The gradients are in fact slightly ramped between repetitions, which in turn minimizes eddy currents and the artifacts thereof. In ZTE, RF excitation pulse with very short duration and thus high bandwidth is employed which leads to small flip angles and therefore native proton-density (PD) weighted image contrasts.
Wiesinger et al.  investigated a PD-weighted ZTE sequence for visualization and segmentation of the skull. They developed and optimized a rotating ultra-fast imaging sequence (RUFIS) of type ZT pulse sequence for efficient bone signal enhancement and flat PD response of soft-tissues. An inverse logarithmic image scaling was used to highlight bone and differentiate it from surrounding soft-tissue and air. The flat PD response of soft tissue is in fact important to avoid T1 saturation that would result in the misclassification of long T1 soft-tissues (i.e., CSF and eyes) as bone or air. In contrast to most UTE sequences which mostly explore T2 relaxation time differences, the presented PD-weighted ZTE takes advantage of PD differences. Therefore, it eliminates the application of long T2 suppression methods. The authors studied standard and high-resolution protocols with acquisition times of about 3 and 6 min, respectively. Figure 10 shows a representative high-resolution ZTE and log-scaled images of the head.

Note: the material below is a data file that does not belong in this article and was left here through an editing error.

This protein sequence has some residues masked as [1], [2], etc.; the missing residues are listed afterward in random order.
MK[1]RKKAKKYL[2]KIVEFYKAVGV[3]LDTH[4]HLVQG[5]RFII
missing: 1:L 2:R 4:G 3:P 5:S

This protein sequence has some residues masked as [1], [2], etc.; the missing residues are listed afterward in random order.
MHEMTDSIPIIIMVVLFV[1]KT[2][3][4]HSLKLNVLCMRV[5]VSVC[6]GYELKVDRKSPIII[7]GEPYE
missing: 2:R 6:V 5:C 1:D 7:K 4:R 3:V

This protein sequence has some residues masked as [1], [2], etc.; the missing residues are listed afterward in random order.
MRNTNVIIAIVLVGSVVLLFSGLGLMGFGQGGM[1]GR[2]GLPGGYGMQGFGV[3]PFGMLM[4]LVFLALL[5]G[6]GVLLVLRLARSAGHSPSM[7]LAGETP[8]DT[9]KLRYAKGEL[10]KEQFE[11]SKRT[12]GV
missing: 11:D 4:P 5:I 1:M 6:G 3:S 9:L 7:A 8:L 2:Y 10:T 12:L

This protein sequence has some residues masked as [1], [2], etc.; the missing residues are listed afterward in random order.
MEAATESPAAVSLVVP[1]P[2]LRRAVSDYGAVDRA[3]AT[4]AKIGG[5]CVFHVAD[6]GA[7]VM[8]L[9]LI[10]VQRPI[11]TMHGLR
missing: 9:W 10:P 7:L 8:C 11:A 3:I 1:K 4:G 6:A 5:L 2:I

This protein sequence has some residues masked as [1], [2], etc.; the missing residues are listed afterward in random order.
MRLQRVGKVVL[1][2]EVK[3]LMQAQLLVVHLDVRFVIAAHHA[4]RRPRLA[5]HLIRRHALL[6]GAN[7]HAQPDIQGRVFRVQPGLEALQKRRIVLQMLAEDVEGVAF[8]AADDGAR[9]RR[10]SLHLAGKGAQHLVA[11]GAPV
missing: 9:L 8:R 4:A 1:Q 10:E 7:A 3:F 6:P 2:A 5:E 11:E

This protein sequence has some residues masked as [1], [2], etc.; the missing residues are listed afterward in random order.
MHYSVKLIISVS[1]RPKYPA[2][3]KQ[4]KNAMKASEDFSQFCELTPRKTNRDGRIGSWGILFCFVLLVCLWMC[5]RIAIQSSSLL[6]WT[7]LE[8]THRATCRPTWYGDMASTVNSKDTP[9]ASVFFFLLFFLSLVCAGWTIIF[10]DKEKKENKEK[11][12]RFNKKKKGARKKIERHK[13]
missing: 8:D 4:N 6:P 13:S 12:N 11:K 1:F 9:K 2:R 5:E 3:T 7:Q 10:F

Delso et al.  evaluated the feasibility of PD-weighted ZTE imaging for skull segmentation of 15 clinical studies acquired on a trimodality PET/CT-MR system. Quantitative evaluation based on the Jaccard distance between ZTE and corresponding CT bone masks showed improved performance of ZTE over dual-echo UTE by achieving overlap distances over the entire head of 38-63% compared to 47-79%. It was found that contrary to UTE, the presence of tendons on bone masks obtained with ZTE was minor. However, they reported remaining mis-classifications at air/tissue interfaces, i.e. nasal cartilage and inner ear as in UTE.
Lung tissues are characterized by low PD and fast decaying signal due to local magnetic inhomogeneities induced at air-tissue interfaces. Recently, Johnson et al.  demonstrated the feasibility of free-breathing 3D
135 radial UTE whole lung imaging by optimizing this sequence for improved SNR and reduced T2*-induced blurring in conjunction with respiratory gating motion rejection. Radial undersampling and 8-channel pMRI were also used to reduce scan time to 5.5 min. Gibiino et al.  studied a free-breathing 3D RUFIS zero-TE approach for visualization of lung parenchyma and vessels, including prospective and retrospective motion correction. They also demonstrated that high-quality images of lung parenchyma free from blurring and eddy-current artifacts can be obtained using ZTE in less than 6 min.